The easy conclusion to draw is that, at least in biglaw, everything boils down to money. This is the age of Trump, where a billionaire bragging about his own greed somehow gets elected President. Why shouldn’t law firms jump on the bandwagon and make putting as much money as possible into the pockets of the fewest people possible their ultimate goal? If you’re not at the top of the pyramid, you’re expendable. Which is why, even when law firms are forced to announce a raise in associate salaries, or a bonus, somehow (as the saying goes) they never miss an opportunity to miss an opportunity. The raise is always a little less than expected, or kicks in a little later than expected, or the bonus is “merit-based” (meaning no one will actually receive it.) And, of course, if they’re going to increase salaries a smidgeon for associates, that money will have to come from somewhere, so typically, they’ll deduct it from the bonuses given to “non-equity partners” (who, in many firms, are a euphemism for senior associates, except they’re required to pay for their own benefits and then wait until March to see an “end of year bonus” that’s really just a big, arbitrarily delayed, chunk of their salary – a chunk that just mysteriously shrank.)
When it comes time to actually share the profits by recognizing a talented, hard-working, dedicated lawyer in their ranks (i.e., make someone equity partner) biglaw firms never miss an opportunity to miss the opportunity entirely.
Yes, this is short-term thinking, and it might not end well. As one of my clients joked recently, I guess we’ll find out how it all works out when we get to the next recession.
I wondered aloud to my recently disappointed client whether being a good lawyer, simply having strong legal skills, was really worth much at this point in the legal marketplace. She recounted how a well-connected, wealthy man was made partner at her firm despite his written work product being so poor that a client actually complained about it to her. The firm apologized, then quietly ordered her to work through a weekend re-drafting all the partner’s documents. He wasn’t told – they didn’t want to embarrass him. The understanding was that this guy (with his wealthy connections) brought in work, and that’s what counted. Documents could always be re-drafted, but originating business was sacred.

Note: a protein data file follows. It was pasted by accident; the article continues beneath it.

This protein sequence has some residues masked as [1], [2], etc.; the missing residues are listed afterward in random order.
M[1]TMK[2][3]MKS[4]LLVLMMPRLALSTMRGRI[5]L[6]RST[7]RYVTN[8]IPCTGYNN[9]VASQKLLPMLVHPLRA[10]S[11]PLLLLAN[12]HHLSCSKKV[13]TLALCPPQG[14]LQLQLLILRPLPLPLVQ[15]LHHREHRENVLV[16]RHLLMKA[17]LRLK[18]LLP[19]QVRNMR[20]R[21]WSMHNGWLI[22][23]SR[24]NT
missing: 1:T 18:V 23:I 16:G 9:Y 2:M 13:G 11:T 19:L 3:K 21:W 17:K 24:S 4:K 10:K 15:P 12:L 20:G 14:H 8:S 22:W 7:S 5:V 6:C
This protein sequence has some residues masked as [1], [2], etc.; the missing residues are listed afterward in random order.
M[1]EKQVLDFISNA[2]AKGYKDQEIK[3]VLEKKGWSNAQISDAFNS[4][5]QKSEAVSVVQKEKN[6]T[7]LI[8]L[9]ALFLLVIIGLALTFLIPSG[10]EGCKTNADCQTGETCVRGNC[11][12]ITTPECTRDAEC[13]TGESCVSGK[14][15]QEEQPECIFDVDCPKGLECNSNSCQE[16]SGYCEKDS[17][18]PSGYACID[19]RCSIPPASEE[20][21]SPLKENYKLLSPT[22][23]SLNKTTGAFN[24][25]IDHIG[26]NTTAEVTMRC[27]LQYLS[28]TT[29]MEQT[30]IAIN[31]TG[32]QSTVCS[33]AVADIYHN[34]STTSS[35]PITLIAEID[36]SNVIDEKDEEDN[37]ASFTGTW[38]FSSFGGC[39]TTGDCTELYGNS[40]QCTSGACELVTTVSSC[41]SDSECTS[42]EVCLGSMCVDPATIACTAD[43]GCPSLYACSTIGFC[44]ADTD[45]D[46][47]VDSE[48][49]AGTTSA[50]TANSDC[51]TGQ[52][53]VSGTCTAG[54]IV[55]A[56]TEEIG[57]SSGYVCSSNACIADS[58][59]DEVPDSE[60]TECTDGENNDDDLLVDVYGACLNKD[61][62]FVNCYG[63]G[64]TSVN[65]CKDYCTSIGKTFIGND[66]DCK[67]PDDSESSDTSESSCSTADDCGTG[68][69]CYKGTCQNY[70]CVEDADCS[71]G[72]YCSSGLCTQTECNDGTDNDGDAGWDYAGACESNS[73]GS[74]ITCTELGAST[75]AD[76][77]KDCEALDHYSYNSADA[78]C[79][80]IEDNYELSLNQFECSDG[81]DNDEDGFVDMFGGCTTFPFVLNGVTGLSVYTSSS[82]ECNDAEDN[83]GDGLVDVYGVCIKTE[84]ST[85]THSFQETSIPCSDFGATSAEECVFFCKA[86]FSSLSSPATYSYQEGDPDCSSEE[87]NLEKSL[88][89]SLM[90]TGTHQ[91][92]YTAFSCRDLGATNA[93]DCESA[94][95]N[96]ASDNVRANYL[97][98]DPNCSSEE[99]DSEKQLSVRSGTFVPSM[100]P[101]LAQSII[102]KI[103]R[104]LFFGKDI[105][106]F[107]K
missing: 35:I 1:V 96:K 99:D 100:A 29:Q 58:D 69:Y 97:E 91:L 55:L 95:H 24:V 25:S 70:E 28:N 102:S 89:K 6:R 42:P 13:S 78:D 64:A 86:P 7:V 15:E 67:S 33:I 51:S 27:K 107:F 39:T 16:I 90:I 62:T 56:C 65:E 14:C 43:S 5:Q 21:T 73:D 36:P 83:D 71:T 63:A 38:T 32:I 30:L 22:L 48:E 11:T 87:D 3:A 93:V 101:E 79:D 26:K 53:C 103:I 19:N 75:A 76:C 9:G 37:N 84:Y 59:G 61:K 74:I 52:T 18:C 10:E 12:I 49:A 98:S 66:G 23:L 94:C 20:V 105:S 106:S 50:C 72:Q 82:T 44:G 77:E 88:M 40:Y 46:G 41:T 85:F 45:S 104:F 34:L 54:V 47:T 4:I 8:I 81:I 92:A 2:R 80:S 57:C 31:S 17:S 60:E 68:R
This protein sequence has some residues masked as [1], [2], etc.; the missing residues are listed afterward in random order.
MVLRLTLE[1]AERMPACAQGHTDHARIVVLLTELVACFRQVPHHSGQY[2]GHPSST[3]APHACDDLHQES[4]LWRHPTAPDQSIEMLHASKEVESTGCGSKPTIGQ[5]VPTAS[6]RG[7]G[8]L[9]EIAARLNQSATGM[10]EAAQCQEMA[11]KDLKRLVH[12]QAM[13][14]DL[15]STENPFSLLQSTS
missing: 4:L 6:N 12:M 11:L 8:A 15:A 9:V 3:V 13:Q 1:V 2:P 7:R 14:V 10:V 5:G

As I listened to my client bemoan this sad state of affairs – all her hard work getting her nowhere, while some well-connected incompetent soared to new heights of wealth and status – I was reminded of something I’d heard Taylor Mac, the drag queen/playwright/MacArthur “genius” fellow, say during a performance in one of his shows. Mac was being a bit nostalgic, looking back on his first days in New York City, when he struggled to establish himself as a non-conventional, rule-breaking performer. Everywhere he went, he was turned away, rejected and ignored. He just couldn’t find traction for his work – no venues, no producers, no opportunities at all.
“The problem,” he explained, “was that I was asking for permission to be creative.”
When recounted Mac’s story to my client, it seemed to trigger an epiphany.
“Oh, boy,” she said. “That’s my problem: I’m asking permission to be successful.”
We sat in silence. This was what psychotherapists call “a re-frame” – nothing more than a different way of looking at something. But sometimes looking at something differently works. It changes everything.
“For the past nearly ten years, ever since I summered at that place, I’ve been trying to please them, give them what they want, run around with my tail wagging, hoping they’ll finally reward me, make my dreams come true.”
She frowned. “Now I’m thinking maybe I should be using that law firm for my own purposes, as a resource, at least for the time being, while I work on making my own dreams come true.”
That sounded about right to me.
Sometimes, when the going gets rough and you really lose your way, it’s best to seek guidance from a drag queen.
The going has been bumpy lately. The end of the year is always a tough time to be a therapist working with lawyers. Not only are people racing around trying to log billable hours to reach requirements for making bonuses – they’re also racing around trying to please the powers that be to make partner, or at least get promoted up to whatever quasi-partner-esque title still exists at law firms nowadays.